Paint the Town Green
Crowdfunding for Fiber.
When Google Fiber announced its rollout strategy, KC Digital Drive proactively led the charge to make sure fiberhoods across the digital divide met their goals. A community effort led by many who participated in Give Us a Gig, Paint the Town Green had a simple goal: To make sure that all neighborhoods eligible to receive Google Fiber met their minimum pre-registration threshold.
Here’s how it worked: When Google Fiber announced its cable/Internet package in June 2012, it drew lines on a map of Kansas City. Called “Fiberhoods,” these areas had to reach a minimum uptake rate, as signified by a portion of the population going online and paying a $10 preregistration fee. When they reached their goal, their Fiberhood turned green on Google’s online map. If they did not reach the minimum (usually 10-20% of pop.), Google Fiber would pass over, leaving all households and community structures without a connection.
Further upping the stakes, as part of its Community Connections program, Google Fiber invited city leaders to choose a certain number of community buildings, such as libraries and schools, that could receive a free connection if the household was met. This made it crucial for all residents to understand the value of community fiber whether they wanted to become subscribers or not.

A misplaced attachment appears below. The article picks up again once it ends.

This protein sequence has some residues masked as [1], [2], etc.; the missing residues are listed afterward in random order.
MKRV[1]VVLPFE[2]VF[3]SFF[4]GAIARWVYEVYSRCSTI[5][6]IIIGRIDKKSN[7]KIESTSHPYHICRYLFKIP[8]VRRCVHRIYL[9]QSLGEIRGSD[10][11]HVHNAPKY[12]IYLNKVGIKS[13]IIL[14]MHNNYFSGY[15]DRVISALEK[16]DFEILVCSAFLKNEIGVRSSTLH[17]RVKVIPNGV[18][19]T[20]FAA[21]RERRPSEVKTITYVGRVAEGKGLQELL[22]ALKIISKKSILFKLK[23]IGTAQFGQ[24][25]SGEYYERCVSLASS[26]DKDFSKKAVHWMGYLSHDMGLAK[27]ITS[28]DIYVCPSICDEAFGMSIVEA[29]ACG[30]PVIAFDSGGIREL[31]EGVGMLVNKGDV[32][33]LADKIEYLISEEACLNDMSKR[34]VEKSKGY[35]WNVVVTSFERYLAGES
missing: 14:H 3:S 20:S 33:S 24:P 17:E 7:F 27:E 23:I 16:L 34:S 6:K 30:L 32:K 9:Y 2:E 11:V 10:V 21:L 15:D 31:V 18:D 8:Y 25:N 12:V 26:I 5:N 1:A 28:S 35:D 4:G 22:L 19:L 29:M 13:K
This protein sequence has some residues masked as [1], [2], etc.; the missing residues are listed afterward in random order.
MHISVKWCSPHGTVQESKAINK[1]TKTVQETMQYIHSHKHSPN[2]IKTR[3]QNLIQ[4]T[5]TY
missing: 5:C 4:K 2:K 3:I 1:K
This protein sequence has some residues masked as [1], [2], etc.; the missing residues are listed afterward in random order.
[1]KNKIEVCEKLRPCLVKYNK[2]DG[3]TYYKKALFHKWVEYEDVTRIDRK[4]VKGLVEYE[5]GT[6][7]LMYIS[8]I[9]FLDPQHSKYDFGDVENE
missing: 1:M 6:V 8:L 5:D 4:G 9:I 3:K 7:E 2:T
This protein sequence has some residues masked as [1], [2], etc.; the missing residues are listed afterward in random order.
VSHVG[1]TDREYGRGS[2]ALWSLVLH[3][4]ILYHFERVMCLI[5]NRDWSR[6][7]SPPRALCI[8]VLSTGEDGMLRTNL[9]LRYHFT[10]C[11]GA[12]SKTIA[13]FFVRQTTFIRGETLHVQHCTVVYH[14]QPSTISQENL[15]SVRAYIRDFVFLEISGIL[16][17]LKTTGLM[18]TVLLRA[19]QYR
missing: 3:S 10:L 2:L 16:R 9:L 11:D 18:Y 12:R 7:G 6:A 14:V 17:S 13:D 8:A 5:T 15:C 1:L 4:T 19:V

Marshalling donations from contributors such as LINC and the Friends of the KC Library, as well as dollars gathered over the crowdfunding platform Neighbor.ly, Paint the Town Green purchased thousands of dollars in pre-paid debit cards to distribute to community centers. In a whirlwind of activity, PTTG volunteers took the phones and set up shop at community touchpoints in lower-income areas of town, where many residents could not afford the $10 fee or did not have the capacity to make the payment online themselves.
By the end of the rally period on September 9. 2012, PTTG had contributed to the citywide total of 90% of fiberhoods reaching their goal, with many houses going green across the digital divide.
Kansas City Public Schools